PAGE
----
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NZX unveils 'fundamental change' strategy, based on derivatives and clearing facilities:

Tuesday 9th March 2010

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NZX expects 50% of its future revenues to come from fees on clearing and settlement services and high margins obtainable from derivatives trading, according to a presentation by head of traded products, Fiona Mackenzie, to investors in Wellington today.

NZX released the presentation under continuous disclosure obligations.

The presentation declares an "expected" investment of around $10 million to establish clearing house facilities - described as "the core we never had" - that are essential to running a derivatives trading platform, and to create a "fundamental change to NZX Business," which is currently rooted in its traditional equities trade and lower-value data revenues.

Forecast revenue from clearing and settlement is estimated at $2.75 million to $3.5 million in year one, rising to $15 million over five years, driven in part by global participants in NZX's hottest property - dairy derivatives - being attracted to trade other NZX derivative products.

Mackenzie was appointed last May to prepare a strategy expanding NZX's product offering away from listed equities, which her presentation describes as "increasingly commoditised product, dominated by global electronic liquidity aggregators".

By comparison, "derivatives are high margin products, tend to be 'stickier', (and) drive connectivity decisions thus increasing value of NZX products", the presentation says.

Long term, the integration of NZX's information, markets, and infrastructure services would see 50% of revenue derived from clearing, settlement and derivatives margins, 40% from equity and derivative market membership and IT services, and a further 10% coming from market and subscription data and publications.

The presentation lays out a roadmap for new products, which includes the launch within two months of phase one electricity derivatives, "dependent on platform provider decision by existing electricity market participants".  The presentation does not say how or what clearing and settlement facilities would be provided by time of launch.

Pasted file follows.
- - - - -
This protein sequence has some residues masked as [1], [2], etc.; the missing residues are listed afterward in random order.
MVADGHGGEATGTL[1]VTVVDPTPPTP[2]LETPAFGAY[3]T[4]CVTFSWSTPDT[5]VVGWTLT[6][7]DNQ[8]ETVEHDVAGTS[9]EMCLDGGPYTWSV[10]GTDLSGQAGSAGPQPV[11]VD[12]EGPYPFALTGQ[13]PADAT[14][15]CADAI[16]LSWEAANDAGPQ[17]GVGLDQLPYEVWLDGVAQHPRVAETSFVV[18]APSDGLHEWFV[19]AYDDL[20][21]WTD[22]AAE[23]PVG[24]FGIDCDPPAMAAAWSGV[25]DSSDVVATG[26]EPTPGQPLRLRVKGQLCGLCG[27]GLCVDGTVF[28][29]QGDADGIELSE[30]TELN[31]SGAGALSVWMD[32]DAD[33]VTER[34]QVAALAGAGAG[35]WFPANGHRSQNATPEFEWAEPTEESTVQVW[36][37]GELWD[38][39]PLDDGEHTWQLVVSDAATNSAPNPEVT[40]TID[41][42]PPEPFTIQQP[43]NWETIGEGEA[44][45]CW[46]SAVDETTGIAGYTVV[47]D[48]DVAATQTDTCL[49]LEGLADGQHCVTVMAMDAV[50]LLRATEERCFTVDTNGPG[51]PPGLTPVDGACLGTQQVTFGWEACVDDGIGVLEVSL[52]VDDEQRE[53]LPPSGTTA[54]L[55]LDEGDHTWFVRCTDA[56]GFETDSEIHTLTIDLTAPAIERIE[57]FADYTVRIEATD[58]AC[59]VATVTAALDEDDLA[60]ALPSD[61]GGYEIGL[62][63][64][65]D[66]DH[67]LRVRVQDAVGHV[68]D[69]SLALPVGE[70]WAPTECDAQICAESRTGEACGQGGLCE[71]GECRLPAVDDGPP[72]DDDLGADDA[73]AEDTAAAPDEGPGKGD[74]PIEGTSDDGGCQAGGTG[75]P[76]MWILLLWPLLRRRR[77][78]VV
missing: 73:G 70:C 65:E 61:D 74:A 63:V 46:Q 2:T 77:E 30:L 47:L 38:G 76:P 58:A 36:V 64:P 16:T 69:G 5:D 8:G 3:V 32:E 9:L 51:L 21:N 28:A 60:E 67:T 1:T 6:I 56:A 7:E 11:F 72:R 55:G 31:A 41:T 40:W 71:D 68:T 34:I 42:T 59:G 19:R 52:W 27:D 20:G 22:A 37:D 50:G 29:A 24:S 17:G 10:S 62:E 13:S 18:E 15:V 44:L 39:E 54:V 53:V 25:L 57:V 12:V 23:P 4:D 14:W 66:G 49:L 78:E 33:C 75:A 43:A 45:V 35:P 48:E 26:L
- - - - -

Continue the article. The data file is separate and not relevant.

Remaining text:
Whole milk powder futures would launch in June, followed by skim milk and anhuydrous milk fat futures in September, along with a "phase 2" electricity derivatives launch.

In 2011, plans include dairy futures options, single stock equity options for Telecom and Fletcher Building, equity index futures (NZX10 and 50), followed in 2012 by other agricultural derivatives, and gas and carbon derivative products.

Over five years, the venture would be measured on whether it was achieving two to four times the volume of physical dairy market trading, or 12,000+ lots daily, electricity at 50% of the level of spot market trading (150 contracts daily), and the equivalent of an additiional 100,000 to 1.6 million shares traded daily as a result of single stock options.

The exchange would be looking for six or more derivatives trade participants, two or three of which should be from offshore; two or three general clearing participants, and two or three global independent order routers.

Demand for between 100 and 300 data terminals would be created in an area that has shown substantial reduction over the last two years.  New information products such as electricity indices and predictive agricultural productivity indices would also be developed.

The clearing and settlement question is pressing for NZX, which must have a solution by mid-year to remain credible as a bidder to run the government-ordered electricity derivatives market scheme, announced last December as part of reforms to the wholesale electricity market.

NZX and the Reserve Bank of New Zealand have been working since December on the potential for joint procurement of clearing and settlement facilities, and have issued no update on progress.

Shares of NZX last traded at $1.99 and have declined 11% in the past month.

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